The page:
Fast waveform metrology : generation, measurement and application of sub-picosecond electrical pulses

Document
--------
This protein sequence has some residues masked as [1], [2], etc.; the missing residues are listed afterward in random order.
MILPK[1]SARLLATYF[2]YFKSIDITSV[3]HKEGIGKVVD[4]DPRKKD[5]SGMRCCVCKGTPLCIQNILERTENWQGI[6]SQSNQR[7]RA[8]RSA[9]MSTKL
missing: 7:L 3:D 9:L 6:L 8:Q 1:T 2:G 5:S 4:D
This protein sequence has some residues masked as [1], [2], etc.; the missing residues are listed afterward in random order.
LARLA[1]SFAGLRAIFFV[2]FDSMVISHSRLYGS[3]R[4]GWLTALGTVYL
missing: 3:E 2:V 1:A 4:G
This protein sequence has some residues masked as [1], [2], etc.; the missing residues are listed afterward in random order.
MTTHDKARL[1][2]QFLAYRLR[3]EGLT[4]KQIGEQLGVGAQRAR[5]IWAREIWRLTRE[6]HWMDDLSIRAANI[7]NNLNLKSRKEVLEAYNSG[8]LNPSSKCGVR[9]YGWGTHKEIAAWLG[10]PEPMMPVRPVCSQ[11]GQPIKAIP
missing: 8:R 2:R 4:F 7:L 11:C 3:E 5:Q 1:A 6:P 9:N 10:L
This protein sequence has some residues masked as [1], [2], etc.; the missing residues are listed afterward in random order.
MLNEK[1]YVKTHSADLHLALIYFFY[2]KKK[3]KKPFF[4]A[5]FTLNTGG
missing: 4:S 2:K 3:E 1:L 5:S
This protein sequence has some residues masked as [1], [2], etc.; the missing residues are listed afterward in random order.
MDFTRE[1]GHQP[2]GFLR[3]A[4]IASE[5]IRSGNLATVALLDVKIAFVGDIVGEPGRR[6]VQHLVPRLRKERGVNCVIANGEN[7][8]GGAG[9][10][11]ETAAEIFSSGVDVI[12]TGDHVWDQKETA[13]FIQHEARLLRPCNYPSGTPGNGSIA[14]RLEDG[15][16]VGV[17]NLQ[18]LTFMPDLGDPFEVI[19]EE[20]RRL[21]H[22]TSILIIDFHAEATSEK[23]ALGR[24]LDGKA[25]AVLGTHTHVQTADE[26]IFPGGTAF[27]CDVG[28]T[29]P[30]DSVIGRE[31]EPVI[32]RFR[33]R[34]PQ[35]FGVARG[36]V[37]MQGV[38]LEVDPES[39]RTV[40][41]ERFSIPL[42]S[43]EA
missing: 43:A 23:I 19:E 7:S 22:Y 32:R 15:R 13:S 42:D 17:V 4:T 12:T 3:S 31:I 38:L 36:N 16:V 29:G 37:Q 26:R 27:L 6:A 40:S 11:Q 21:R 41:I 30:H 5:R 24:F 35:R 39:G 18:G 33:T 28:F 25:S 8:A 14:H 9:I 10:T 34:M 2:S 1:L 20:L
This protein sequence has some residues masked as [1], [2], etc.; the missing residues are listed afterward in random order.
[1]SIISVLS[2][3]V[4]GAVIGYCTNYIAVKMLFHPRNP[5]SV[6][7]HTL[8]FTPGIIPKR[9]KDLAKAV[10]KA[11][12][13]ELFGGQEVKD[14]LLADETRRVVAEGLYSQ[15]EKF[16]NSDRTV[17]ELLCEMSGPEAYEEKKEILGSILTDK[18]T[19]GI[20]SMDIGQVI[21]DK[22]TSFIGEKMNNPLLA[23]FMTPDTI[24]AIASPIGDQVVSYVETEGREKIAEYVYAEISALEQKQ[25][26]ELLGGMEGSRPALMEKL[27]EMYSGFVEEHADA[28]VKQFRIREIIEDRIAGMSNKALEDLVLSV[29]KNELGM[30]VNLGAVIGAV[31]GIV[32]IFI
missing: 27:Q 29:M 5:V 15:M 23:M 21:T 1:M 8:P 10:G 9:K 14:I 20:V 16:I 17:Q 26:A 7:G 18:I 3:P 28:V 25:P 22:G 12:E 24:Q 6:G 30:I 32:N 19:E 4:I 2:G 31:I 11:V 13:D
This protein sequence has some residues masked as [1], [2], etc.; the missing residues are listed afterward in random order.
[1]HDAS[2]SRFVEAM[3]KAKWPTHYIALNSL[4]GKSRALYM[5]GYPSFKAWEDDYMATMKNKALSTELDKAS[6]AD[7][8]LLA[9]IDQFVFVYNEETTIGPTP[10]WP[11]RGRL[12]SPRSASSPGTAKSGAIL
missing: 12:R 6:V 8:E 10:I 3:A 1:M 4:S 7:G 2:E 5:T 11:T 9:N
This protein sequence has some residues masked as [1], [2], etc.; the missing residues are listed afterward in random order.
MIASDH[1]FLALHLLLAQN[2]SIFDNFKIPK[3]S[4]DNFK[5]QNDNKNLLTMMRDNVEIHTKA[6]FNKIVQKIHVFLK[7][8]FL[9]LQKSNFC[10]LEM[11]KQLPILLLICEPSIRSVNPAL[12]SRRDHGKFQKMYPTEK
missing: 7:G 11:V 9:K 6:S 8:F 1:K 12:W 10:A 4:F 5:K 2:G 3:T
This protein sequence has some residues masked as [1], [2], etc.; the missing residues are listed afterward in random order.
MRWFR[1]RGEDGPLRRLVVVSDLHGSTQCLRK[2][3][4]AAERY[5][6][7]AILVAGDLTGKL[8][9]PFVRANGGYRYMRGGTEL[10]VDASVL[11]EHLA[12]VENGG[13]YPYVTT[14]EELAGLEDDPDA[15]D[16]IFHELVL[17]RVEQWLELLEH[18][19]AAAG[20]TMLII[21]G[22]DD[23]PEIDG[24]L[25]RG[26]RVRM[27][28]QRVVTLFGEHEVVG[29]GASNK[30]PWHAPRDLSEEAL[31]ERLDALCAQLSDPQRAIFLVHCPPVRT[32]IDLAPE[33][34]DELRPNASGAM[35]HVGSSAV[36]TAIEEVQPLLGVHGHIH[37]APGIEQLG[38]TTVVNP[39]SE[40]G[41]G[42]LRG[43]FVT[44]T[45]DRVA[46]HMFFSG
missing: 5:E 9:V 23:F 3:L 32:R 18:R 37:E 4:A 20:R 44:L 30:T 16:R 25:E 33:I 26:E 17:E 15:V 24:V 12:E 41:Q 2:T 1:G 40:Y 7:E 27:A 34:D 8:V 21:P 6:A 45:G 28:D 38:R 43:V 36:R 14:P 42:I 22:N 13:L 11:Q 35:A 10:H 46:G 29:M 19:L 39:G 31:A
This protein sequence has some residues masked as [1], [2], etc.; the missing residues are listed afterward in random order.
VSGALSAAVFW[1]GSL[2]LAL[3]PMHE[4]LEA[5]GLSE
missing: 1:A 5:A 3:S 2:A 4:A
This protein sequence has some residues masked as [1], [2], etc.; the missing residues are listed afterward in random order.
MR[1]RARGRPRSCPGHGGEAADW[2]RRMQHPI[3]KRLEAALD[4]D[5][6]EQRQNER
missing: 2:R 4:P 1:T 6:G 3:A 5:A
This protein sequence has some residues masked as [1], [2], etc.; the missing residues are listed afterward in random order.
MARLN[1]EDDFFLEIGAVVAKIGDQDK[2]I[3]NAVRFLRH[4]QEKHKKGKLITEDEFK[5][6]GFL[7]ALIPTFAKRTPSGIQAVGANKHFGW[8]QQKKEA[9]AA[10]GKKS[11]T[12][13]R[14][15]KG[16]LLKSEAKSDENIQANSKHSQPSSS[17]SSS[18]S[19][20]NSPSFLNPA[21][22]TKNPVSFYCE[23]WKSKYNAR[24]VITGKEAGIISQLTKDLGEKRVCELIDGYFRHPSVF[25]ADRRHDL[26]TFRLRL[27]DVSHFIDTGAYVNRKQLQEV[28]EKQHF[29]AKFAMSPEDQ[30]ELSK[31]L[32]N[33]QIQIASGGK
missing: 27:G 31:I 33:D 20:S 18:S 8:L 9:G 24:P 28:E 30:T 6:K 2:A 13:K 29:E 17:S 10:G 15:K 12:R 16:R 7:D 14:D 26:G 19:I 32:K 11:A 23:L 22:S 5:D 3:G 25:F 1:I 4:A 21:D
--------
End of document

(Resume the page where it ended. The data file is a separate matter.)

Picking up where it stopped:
This thesis describes work performed at the National Physical Laboratory to improve the electrical risetime calibration of instruments such as fast sampling oscilloscopes. The majority of the work can be divided into four sections: development of an ultrafast optoelectronic pulse generator; measurement of fast electrical pulses with an electrooptic sampling system; de-embedding of transmission line and transition effects as measured at different calibration reference planes; and calibration of an oscilloscope. The pulse generator is a photoconductive switch based on low-temperature Gallium Arsenide, which has a very fast carrier recombination time. Sub-picosecond electrical pulses are produced by illuminated a planar switch with 200 fs optical pulses from a Ti: sapphire laser system. The pulses are measured using a sampling system with an external electro-optic probe in close proximity to the switch. The electro-optic sampling system, with a temporal resolution better than 500 fs, is used to measure the electrical pulses shape at various positions along the planar transmission line. The results are compared to a pulse propagation model for the line. The effects of different switch geometries are examined. Although the pulse generator produces sub-picosecond pulses near to the point of generation, the pulse is shown to broaden to 7 ps after passing along a length of transmission line and a coplanar-coaxial transition. For a sampling oscilloscope with a coaxial input connector, this effect is significant. Frequency-domain measurements with a network analyser, further electro-optic sampling measurements, and the transmission line model are combined to find the network transfer function of the transition. Using the pulse generator, the electro-optic sampling system and the transition knowledge, a 50 GHz sampling oscilloscope is calibrated. The determination of the instrument step response(nominal risetime 7 ps) is improved from an earlier value of 8.5 -3.5 / +2.9 ps to a new value of 7.4 -2.1 / +1.7 ps with the calibration techniques described.